I turn to Amendment No. 18. I can tell the noble Earl that I have sympathy with what the amendment tries to do although I have some concerns about the way in which it does it. Clause 4 makes it clear that, for the purposes of calculating the area of non-residential parts, any common parts of the building will be disregarded. The proposed amendment would expand this section to make it clear that, for the purposes of calculating the area of commercial use of the building, any garage, parking space, storage area or other parts of the premises held on a long lease in conjunction with the residential parts will be treated as occupied for residential purposes. I accept that this seems sensible.

I would be prepared to consider seeing if we can amend Clause 4 to make it clear that such areas are excluded from the calculation of the areas used for commercial purposes. It may be unnecessary because our definition of appurtenant property in Clause 1(8) means any garage, outhouse, garden yard and appurtenances belonging to or usually enjoyed with the flat.

I appreciate that the amendment is intended to change the way in which the internal floor area is calculated so that it does exclude all common parts. I am not sure why the amendment is needed.

The Bill assumes that the floor or floors of a building are taken to extend without interruption throughout the whole building when in fact they may not. That may be the crucial difference between what is in the Bill and what is now proposed. I hope that the proposed amendment will not make the calculation of the internal floor area of the building more difficult. The proposed amendment shows that the present definition may give rise to confusion, but I remain to be fully convinced.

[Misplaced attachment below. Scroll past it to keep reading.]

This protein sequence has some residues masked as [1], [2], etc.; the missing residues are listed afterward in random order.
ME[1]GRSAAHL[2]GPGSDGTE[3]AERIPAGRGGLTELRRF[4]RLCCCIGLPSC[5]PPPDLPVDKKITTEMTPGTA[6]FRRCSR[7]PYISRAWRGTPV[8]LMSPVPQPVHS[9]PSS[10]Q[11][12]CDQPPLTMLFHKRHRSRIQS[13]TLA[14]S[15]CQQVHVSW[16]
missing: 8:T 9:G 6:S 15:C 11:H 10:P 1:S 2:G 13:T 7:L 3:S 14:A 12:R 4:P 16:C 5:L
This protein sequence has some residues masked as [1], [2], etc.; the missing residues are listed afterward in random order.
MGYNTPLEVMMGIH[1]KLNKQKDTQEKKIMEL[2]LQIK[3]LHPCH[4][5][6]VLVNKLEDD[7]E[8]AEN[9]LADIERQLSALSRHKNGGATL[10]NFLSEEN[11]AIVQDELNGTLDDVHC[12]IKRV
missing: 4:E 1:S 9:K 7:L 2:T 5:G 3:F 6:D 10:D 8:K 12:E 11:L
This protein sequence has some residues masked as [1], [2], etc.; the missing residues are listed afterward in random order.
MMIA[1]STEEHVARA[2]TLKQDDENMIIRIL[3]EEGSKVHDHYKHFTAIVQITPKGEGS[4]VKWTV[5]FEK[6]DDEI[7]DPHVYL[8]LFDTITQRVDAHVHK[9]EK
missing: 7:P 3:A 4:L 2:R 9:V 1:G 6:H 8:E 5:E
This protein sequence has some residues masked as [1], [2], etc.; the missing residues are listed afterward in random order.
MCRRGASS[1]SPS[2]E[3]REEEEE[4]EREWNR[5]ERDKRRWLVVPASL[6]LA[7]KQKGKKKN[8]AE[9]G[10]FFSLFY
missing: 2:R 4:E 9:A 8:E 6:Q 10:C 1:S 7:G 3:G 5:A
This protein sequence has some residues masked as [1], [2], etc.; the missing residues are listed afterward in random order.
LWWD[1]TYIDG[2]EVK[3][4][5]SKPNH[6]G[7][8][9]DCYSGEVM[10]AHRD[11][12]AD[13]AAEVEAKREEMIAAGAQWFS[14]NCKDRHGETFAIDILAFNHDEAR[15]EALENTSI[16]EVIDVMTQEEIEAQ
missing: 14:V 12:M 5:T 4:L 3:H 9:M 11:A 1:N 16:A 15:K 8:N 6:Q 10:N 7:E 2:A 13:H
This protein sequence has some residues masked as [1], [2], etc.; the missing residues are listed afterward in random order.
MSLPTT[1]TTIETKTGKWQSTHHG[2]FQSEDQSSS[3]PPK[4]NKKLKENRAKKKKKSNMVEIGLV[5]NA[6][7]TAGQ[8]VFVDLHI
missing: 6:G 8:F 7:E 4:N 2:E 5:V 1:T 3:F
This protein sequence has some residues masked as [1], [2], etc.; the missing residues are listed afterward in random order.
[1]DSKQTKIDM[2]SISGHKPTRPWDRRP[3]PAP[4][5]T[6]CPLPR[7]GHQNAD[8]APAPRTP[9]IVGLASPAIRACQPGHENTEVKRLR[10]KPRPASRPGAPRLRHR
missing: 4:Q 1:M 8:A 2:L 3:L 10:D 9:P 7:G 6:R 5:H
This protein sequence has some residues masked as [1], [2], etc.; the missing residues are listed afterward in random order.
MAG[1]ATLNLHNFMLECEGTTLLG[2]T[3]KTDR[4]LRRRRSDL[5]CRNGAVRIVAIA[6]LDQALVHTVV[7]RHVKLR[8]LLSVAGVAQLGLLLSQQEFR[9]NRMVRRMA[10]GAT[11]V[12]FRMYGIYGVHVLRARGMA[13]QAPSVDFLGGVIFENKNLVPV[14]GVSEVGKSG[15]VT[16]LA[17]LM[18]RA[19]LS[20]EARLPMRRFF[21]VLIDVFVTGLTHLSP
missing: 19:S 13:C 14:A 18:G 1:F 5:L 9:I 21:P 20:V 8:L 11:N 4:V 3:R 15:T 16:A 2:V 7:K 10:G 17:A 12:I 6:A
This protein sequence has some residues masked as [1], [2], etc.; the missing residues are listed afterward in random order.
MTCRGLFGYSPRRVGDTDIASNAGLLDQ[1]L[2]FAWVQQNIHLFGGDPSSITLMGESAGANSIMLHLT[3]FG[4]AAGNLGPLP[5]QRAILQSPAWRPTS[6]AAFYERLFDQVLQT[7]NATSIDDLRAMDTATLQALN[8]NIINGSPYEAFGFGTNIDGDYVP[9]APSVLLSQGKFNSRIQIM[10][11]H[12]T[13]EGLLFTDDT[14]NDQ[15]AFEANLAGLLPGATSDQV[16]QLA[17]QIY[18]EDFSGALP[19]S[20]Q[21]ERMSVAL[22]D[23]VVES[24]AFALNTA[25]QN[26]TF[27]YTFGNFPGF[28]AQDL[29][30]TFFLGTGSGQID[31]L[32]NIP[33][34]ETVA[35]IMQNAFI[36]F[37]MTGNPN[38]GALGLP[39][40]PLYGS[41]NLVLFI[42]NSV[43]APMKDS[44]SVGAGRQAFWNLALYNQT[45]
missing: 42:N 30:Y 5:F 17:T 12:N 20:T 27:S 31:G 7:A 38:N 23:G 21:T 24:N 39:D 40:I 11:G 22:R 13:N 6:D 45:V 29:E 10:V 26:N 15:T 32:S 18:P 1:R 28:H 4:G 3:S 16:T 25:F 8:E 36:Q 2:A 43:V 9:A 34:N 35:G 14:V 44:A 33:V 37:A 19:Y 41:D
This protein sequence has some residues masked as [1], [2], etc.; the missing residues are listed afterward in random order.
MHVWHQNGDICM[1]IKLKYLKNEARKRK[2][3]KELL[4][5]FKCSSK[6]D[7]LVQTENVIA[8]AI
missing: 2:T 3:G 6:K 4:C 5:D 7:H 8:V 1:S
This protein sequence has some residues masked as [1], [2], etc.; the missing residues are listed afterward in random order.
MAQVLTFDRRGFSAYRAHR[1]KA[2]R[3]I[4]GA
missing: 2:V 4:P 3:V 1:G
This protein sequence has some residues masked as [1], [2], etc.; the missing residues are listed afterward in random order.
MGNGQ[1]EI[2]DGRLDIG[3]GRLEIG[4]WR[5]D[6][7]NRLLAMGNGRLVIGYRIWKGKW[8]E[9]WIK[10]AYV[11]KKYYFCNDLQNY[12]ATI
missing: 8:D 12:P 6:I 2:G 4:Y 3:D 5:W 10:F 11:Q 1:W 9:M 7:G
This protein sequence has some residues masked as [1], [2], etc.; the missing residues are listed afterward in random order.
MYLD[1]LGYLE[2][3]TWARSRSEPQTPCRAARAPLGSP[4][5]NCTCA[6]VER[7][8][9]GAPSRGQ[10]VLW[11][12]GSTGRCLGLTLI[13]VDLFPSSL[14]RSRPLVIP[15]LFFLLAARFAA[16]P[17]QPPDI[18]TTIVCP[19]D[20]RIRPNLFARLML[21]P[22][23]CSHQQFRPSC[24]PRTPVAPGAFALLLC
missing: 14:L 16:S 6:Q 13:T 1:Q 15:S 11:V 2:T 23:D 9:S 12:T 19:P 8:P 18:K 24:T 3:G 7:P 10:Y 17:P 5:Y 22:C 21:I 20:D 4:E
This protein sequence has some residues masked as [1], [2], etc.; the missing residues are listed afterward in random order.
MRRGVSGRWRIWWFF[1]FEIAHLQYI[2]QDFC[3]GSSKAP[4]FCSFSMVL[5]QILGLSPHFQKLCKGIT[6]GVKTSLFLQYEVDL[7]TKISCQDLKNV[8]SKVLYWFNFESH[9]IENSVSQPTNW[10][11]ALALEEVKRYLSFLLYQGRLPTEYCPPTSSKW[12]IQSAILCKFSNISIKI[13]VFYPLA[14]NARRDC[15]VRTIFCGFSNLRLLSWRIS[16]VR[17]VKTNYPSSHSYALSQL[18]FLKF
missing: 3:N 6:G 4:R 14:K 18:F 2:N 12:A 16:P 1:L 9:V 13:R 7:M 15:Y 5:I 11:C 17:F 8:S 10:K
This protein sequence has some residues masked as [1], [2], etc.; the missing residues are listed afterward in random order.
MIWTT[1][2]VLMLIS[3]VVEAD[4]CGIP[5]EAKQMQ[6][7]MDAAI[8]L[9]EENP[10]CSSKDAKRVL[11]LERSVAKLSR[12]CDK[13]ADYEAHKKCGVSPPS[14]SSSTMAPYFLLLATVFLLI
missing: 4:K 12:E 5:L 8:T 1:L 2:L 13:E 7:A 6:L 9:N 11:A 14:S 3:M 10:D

However, I accept that calculation of the residential and non-residential parts is crucial in deciding whether or not a block is enfranchisable and I am therefore prepared to consider whether the clause needs to be and can be amended to ensure that calculation of the interior floor area does exclude all those areas we intend it should; for example, open-sided parking areas underneath blocks, other parking spaces, garages, storage areas, stairwells and other common parts. On that basis I hope that the noble Baroness will withdraw Amendment No. 17 and that the noble Earl will be happy with what I have said.

Baroness Gardner of Parkes

Perhaps I may ask my noble friend a question. In central London there are a number of blocks which have quite large garage space underneath which were in use originally by tenants at fairly reasonable rents. However, many property landlords have now increased those rents very dramatically and to such a level that tenants are saying, "It is cheaper for me to go by taxi. I won't have a car".